Jeff Debonzo was clear across the country when the storms were ravaging Raleigh. "I was in Tucson, but I heard about it," he says. Though not personally affected by the weather, he and his band have signed on for this benefit to help the Raleigh chapter of the Red Cross recoup resources depleted in the wake of the tornadoes. "So I just found out last week that we were on [the bill]," he explains. "You know, you either want to donate time or money, and I think this is just a great way everyone can come together and have fun and be doing something good at the same time. I guess that's kind of cliché."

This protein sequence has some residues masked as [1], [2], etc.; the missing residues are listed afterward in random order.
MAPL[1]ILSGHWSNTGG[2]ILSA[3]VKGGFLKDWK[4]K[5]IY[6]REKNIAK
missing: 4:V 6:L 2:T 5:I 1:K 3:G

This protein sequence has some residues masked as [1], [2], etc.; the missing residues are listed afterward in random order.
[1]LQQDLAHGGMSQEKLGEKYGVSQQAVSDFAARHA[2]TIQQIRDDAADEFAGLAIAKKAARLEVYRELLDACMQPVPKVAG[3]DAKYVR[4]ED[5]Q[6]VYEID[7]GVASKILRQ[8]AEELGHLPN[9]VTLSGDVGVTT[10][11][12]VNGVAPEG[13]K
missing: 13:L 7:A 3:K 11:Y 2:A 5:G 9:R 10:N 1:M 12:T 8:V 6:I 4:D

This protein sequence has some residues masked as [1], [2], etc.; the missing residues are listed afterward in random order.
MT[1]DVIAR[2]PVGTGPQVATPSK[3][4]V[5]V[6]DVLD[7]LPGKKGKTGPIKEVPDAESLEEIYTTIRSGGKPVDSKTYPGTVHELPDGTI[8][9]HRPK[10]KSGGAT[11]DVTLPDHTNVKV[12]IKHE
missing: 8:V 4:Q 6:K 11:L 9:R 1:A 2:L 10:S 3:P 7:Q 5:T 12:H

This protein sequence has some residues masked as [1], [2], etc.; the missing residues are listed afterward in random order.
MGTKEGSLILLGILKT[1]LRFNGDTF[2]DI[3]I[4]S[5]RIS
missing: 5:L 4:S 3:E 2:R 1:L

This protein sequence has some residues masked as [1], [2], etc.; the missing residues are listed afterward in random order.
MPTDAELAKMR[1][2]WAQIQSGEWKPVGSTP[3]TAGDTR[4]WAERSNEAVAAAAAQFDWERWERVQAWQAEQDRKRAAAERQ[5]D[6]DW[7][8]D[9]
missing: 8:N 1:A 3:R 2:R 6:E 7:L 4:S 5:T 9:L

Even so, it hasn't stopped Six String Drag's Kenny Roby and Jack the Radio from sharing the bill. There's also an unnamed surprise act; Debonzo swore he would wait until the days before the gig to reveal the band's identity, but he hints that a "well-known Triangle [Americana] band" will be announced May 20th. Feel free to start the rumor mill churning, or just keep checking All proceeds go the Red Cross of Raleigh. 8 p.m. —Ashley Melzer